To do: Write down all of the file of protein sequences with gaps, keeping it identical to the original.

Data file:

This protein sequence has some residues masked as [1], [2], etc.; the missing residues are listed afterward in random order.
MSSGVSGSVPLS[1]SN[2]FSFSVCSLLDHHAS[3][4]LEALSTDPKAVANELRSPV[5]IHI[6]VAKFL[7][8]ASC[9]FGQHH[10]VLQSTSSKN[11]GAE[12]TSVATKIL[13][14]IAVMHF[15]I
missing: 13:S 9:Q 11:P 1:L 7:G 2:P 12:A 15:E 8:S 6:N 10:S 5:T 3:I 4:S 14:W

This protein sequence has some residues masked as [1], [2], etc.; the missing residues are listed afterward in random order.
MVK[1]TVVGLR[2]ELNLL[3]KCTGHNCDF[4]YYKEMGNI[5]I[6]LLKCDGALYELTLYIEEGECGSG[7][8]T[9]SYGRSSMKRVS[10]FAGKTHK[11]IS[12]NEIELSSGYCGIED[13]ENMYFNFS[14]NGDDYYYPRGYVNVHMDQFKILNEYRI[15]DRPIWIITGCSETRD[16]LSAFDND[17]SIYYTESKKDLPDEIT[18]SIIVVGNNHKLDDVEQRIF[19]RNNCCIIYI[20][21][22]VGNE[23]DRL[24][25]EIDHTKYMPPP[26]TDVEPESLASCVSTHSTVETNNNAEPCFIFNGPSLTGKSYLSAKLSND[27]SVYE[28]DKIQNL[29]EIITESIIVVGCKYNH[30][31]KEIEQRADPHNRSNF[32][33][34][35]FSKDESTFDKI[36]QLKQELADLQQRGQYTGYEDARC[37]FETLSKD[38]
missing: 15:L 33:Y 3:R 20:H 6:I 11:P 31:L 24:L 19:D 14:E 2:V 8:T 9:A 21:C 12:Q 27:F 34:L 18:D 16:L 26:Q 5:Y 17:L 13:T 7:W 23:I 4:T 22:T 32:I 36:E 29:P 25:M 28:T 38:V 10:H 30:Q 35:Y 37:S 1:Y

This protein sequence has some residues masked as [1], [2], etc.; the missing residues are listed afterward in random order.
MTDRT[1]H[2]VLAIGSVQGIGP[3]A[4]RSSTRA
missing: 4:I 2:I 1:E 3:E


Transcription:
This protein sequence has some residues masked as [1], [2], etc.; the missing residues are listed afterward in random order.
MSSGVSGSVPLS[1]SN[2]FSFSVCSLLDHHAS[3][4]LEALSTDPKAVANELRSPV[5]IHI[6]VAKFL[7][8]ASC[9]FGQHH[10]VLQSTSSKN[11]GAE[12]TSVATKIL[13][14]IAVMHF[15]I
missing: 13:S 9:Q 11:P 1:L 7:G 2:P 12:A 15:E 8:S 6:N 10:S 5:T 3:I 4:S 14:W

This protein sequence has some residues masked as [1], [2], etc.; the missing residues are listed afterward in random order.
MVK[1]TVVGLR[2]ELNLL[3]KCTGHNCDF[4]YYKEMGNI[5]I[6]LLKCDGALYELTLYIEEGECGSG[7][8]T[9]SYGRSSMKRVS[10]FAGKTHK[11]IS[12]NEIELSSGYCGIED[13]ENMYFNFS[14]NGDDYYYPRGYVNVHMDQFKILNEYRI[15]DRPIWIITGCSETRD[16]LSAFDND[17]SIYYTESKKDLPDEIT[18]SIIVVGNNHKLDDVEQRIF[19]RNNCCIIYI[20][21][22]VGNE[23]DRL[24][25]EIDHTKYMPPP[26]TDVEPESLASCVSTHSTVETNNNAEPCFIFNGPSLTGKSYLSAKLSND[27]SVYE[28]DKIQNL[29]EIITESIIVVGCKYNH[30][31]KEIEQRADPHNRSNF[32][33][34][35]FSKDESTFDKI[36]QLKQELADLQQRGQYTGYEDARC[37]FETLSKD[38]
missing: 15:L 33:Y 3:R 20:H 6:I 11:P 31:L 24:L 19:D 14:E 2:V 8:T 9:A 21:C 12:Q 27:F 34:L 18:D 16:L 26:Q 5:Y 17:L 13:T 7:W 23:I 4:T 22:T 32:I 36:E 29:P 25:M 28:T 38:V 10:H 30:Q 35:Y 37:S 1:Y

This protein sequence has some residues masked as [1], [2], etc.; the missing residues are listed afterward in random order.
MTDRT[1]H[2]VLAIGSVQGIGP[3]A[4]RSSTRA
missing: 4:I 2:I 1:E 3:E